Illinois Judge Says Governor Pritzker's Stay-at-Home Order Extension 'Shredded the Constitution'

On Monday, an Illinois county judge granted a temporary restraining order against Democratic Governor J.B. Pritzker's 30-day extension of his statewide stay-at-home order. The judge's decision said that Pritzker's extension effectively "shredded the Constitution," overstepping his power as governor.

The restraining order, granted by Clay County Circuit Court Judge Michael McHaney, only applies to a single citizen, Republican State Representative Darren Bailey, the plaintiff who had requested the court to issue the restraining order.

Bailey argued that while state law allows the governor to declare a disaster for 30 days, the law doesn't explicitly say whether a governor can extend such a declaration or issue a concurrent one when the original is set to expire.

While Pritzker asserts that precedent allows for governors to do this, McHaney agreed with Bailey, saying that Pritzker's extension was unconstitutional. The ruling now allows other Illinois residents to either join Bailey's lawsuit or file their own.

Newsweek subscription offers >

Pritzker will pursue an emergency stay of the ruling while asking the Illinois Appellate Court to review the case.

"What's going on is actually that our governor, JB Pritzker, is threatening the very constitutionality of the land that we live in by taking actions on himself," Bailey said. He added that the state's Pandemic Influenza Preparedness and Response Plan should've determined community responses for the coronavirus epidemic rather than the governor trying to issue concurrent emergency declarations."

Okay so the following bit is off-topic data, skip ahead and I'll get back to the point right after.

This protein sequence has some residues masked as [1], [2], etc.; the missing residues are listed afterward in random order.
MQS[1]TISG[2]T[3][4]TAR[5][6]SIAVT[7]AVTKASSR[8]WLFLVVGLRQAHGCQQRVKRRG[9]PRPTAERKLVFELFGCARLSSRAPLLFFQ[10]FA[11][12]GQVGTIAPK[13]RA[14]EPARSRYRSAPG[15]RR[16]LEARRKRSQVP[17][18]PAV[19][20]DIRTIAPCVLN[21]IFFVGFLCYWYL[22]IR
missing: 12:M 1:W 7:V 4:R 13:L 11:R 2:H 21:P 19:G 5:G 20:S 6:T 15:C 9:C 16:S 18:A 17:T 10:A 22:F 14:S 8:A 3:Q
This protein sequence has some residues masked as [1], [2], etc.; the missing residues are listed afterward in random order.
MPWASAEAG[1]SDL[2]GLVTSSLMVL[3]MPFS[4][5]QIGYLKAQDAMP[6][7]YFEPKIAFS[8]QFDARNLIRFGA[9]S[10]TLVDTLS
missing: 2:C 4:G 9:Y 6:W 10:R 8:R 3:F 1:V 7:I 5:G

"The legislators—the House and Senate—have also been asleep during this whole time in just allowing, I don't know, fear, panic—allowing this governor to do as he wishes," Bailey added, promising to pursue the issue legislatively if he ultimately suffers a legal defeat.

Illinois Governor J.B. Pritzker
Illinois now-Governor J.B. Pritzker speaks during a round table discussion with high school students at a creative workspace for women on October 1, 2018 in Chicago, Illinois. Joshua Lott/Getty

Newsweek subscription offers >

Pritzker and Chicago Mayor Lori Lightfoot both disagreed with Bailey's case and worried it might portend a possible coronavirus resurgence in the near future.

"Rep. Darren Bailey's decision to take to the courts to try and dismantle public health directives designed to keep people safe is an insult to all Illinoisans who have been lost during this Covid-19 crisis, and it's a danger to millions of people who may get ill because of his recklessness," Pritzker said on Monday.

"It's insulting, it's dangerous, and people's safety and health has now been put at risk; there may be people who contract coronavirus as a result of what Darren Bailey has done. At best, no one is better off because of this ruling, and at worst, people's health and safety will suffer tremendously," he added.

Newsweek has reached out to Governor Pritzker's office for comment. It had not responded by the time of publication.

Mayor Lori Lightfoot said she worries the ruling will encourage other state residents to disregard the stay-at-home order. She said city data shows a gradual "flattening of the curve"—that is, a reduction in coronavirus cases—has been linked to limited human interactions thanks to the stay-at-home order.

"One of the many problems with this ill-advised opinion is that it will destroy the collective progress we have made," Lightfoot said. "Contrary to what this ruling suggests, we must all be in this together, and only through cooperation and collaboration can we contain and limit the effects of the virus."

April 26 marked the third-highest day of newly confirmed coronavirus cases with 2,126 cases in Illinois. The second highest day was April 22 with 2,049 cases and the first highest was April 24 with 2,724 cases. Thus far, 1,983 Illinois resident have died due to coronavirus.

Illinois Judge Says Governor Pritzker's Stay-at-Home Order Extension 'Shredded the Constitution' | U.S.